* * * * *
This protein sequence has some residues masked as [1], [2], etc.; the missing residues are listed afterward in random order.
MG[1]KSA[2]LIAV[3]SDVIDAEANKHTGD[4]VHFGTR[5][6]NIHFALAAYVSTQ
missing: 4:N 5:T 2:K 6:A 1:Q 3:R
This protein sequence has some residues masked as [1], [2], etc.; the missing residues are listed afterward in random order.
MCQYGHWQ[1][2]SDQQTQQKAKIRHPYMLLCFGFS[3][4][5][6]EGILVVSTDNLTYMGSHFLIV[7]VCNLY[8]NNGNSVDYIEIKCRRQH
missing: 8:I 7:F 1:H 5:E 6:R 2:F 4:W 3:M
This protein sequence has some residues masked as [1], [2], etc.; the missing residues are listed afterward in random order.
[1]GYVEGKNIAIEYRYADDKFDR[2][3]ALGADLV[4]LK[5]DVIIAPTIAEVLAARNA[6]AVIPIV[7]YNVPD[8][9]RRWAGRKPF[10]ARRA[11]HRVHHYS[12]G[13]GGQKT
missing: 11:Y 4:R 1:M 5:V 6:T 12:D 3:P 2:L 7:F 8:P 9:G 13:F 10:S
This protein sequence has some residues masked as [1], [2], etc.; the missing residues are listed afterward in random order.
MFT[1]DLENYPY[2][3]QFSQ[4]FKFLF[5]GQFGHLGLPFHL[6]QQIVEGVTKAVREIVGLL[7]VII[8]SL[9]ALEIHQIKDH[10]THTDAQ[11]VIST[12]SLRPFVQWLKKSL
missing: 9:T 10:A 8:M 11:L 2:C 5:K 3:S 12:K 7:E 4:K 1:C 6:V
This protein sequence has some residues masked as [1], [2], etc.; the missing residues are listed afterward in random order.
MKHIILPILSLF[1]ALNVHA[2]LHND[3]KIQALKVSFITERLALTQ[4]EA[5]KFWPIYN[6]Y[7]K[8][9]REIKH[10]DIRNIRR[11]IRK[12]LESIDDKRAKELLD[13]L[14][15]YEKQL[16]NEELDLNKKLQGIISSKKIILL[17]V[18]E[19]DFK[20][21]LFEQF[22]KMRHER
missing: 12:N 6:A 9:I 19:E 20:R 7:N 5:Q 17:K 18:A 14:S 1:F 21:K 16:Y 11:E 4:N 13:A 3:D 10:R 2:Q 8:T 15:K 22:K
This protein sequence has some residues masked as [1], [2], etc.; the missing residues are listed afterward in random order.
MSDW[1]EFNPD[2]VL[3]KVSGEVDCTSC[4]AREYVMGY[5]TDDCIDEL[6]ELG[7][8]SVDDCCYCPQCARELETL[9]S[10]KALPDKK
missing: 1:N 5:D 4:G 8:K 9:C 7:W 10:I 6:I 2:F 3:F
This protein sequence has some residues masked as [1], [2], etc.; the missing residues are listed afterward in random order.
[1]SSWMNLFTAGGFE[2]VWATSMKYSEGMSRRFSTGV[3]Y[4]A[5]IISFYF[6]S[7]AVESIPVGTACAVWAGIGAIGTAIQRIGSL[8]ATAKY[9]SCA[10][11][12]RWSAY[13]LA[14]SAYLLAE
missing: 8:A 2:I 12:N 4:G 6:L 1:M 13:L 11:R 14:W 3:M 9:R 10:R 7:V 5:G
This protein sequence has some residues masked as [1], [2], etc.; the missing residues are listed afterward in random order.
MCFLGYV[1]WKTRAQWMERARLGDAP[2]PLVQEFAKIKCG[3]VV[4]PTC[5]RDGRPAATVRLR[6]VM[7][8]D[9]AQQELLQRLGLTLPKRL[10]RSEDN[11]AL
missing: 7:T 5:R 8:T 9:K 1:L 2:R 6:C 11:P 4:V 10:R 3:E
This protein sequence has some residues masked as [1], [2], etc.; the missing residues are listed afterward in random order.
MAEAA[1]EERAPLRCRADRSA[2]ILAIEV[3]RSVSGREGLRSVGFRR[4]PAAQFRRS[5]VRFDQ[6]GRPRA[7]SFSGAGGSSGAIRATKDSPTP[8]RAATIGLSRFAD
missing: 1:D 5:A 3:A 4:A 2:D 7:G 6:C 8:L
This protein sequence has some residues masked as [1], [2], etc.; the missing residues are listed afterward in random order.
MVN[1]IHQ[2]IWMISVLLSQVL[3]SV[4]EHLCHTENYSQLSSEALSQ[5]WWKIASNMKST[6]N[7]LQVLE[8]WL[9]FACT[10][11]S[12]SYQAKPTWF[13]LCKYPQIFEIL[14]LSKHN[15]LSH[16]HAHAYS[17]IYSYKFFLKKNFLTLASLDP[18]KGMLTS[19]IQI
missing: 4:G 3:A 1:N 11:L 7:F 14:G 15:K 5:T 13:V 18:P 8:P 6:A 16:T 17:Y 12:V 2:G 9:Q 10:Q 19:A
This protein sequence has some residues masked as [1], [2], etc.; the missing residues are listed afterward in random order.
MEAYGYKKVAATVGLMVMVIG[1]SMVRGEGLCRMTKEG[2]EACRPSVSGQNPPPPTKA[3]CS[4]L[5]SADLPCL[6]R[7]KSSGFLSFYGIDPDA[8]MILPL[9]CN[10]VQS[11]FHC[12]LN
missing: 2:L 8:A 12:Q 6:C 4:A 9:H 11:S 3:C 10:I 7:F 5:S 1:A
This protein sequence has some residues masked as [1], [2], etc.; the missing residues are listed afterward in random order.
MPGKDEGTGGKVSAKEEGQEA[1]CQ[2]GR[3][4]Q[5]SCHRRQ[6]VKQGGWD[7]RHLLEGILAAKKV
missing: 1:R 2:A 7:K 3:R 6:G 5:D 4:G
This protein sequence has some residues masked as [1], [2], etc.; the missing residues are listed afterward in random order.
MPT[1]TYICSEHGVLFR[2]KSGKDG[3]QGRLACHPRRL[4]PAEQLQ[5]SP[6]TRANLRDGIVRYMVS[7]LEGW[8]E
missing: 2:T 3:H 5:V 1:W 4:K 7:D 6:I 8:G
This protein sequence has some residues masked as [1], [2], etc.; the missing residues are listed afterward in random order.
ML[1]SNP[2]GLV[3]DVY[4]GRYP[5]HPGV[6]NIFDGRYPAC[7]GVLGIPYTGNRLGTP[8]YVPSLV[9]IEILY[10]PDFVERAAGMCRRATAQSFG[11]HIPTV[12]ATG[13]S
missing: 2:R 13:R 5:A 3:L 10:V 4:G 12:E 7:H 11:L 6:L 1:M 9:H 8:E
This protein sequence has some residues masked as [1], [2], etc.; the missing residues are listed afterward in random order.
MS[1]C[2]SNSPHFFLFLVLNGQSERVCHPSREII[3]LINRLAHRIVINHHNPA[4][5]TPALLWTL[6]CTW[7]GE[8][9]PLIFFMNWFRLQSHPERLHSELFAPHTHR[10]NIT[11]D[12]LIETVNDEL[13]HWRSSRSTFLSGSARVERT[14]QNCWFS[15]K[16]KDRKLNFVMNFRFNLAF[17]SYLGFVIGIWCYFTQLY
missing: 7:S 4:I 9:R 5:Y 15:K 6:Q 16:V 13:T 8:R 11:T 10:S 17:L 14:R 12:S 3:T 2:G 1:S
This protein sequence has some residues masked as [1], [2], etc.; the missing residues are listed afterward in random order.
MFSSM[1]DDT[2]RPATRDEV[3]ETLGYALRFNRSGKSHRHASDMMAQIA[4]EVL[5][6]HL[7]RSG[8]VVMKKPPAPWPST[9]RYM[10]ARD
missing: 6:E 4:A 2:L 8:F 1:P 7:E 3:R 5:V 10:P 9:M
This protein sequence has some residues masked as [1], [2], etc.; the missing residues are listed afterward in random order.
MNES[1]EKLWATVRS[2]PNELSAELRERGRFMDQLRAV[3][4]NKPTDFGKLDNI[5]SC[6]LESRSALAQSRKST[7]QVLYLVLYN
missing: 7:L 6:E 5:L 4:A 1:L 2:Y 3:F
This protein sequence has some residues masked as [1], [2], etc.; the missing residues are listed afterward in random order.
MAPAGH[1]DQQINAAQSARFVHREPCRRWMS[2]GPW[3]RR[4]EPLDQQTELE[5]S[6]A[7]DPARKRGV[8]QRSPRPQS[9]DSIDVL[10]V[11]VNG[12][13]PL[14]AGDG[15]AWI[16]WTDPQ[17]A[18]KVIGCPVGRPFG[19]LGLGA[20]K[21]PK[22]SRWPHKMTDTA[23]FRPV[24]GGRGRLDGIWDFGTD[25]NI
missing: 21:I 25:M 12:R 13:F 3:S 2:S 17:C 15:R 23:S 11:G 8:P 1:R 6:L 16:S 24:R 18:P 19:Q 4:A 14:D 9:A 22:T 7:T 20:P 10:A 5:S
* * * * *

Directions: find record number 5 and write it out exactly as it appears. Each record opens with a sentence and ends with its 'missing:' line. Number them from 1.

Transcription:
This protein sequence has some residues masked as [1], [2], etc.; the missing residues are listed afterward in random order.
MKHIILPILSLF[1]ALNVHA[2]LHND[3]KIQALKVSFITERLALTQ[4]EA[5]KFWPIYN[6]Y[7]K[8][9]REIKH[10]DIRNIRR[11]IRK[12]LESIDDKRAKELLD[13]L[14][15]YEKQL[16]NEELDLNKKLQGIISSKKIILL[17]V[18]E[19]DFK[20][21]LFEQF[22]KMRHER
missing: 12:N 6:A 9:I 19:E 20:R 7:N 5:Q 17:K 18:A 14:S 1:F 21:K 16:Y 11:E 4:N 13:A 3:D 10:R 2:Q 8:T 15:K 22:K